At a recent televised debate between Najib and opposition leader Anwar Ibrahim, Najib said the cure for an ailing economy was simply to expand the economic “cake” so that there would be more to distribute to the people.
In a ‘cutting’ retort, Anwar said much would depend on who slices and distributes the cake.
More often than not, the elite and the upper classes consume a much larger chunk, leaving just crumbs for the masses. This ‘trickle down’ theory that Najib is subscribing to has failed to work in Malaysia, where the system is stacked against the lower classes.
During the debate, Najib also claimed his infamous “cash is king” remark simply meant that the ‘rakyat’ (people) are the “kings”. His explanation made no sense, to put it mildly.
Surely, we cannot afford to hand the reins of government back to leaders like Najib Razak and his ilk.
To stop that from happening, we the voters cannot just sit back and lament that we are fed up with the politicking. Worryingly, this sense of resignation and frustration is palpable among many in this country.
This is why Aliran and over 50 other NGOs have launched a People’s Agenda, urging all of us to reclaim the nation.
Our clarion call rings out: we demand that all political leaders must place “people first” and fight for “democracy now”. They must prioritise bread-and-butter issues.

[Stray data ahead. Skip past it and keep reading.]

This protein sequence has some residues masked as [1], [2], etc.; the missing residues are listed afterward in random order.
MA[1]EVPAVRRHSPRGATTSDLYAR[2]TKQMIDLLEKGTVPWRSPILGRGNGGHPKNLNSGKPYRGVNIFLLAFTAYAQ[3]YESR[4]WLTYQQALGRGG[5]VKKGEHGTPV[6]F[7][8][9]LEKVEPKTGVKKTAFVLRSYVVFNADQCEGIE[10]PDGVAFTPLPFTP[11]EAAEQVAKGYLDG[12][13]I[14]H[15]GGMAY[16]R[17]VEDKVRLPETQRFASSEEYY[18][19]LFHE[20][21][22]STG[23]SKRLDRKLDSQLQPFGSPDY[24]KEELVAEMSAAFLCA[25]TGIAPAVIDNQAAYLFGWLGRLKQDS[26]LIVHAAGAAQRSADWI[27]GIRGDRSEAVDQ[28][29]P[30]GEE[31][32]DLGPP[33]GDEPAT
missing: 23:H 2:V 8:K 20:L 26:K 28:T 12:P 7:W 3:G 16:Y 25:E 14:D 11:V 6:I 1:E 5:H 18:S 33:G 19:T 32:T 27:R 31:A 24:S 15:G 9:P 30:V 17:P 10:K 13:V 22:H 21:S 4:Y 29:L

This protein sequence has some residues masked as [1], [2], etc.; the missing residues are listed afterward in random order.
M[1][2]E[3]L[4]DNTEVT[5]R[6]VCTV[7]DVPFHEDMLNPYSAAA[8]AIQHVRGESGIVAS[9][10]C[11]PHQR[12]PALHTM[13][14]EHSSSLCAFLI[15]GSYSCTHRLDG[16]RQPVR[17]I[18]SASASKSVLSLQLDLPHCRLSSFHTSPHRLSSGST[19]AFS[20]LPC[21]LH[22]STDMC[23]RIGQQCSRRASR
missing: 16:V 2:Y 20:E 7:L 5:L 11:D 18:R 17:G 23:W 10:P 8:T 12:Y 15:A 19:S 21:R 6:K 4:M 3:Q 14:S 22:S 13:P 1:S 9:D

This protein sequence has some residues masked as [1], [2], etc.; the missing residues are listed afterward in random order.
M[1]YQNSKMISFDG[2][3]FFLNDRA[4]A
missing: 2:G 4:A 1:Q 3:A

Top of the agenda should be boosting food security, fulfilling basic needs, providing adequate housing and ensuring fair wages. Unsustainable mega-projects should be scrapped, and the climate crisis taken seriously.
Come the general election, we must all use our vote wisely. If the MP in our constituency is re-contesting, review his or her performance to see if it has met the demands in the People’s Agenda. If the candidate is new, get them to commit to the People’s Agenda.
We can’t go wrong with our choice, if the candidate pledges to:
- Uphold the dignity and quality of life of the constituents
- Promote equitable, sustainable development and tackle the climate crisis
- Celebrate diversity and inclusivity
- Uphold democracy and the rule of law
- Fight corruption and cronyism
Granted, our demands are idealistic: out of the 222 MPs who will eventually be voted in, it will be difficult to find many who actually subscribe to the values we are promoting, beyond lip service.
But struggle on, we must. If more and more of the rakyat subscribe to the People’s Agenda – which prioritises justice, freedom and democracy for all – there is still hope for the nation!Henry Loh
Co-editor, Aliran newsletter
19 May 2022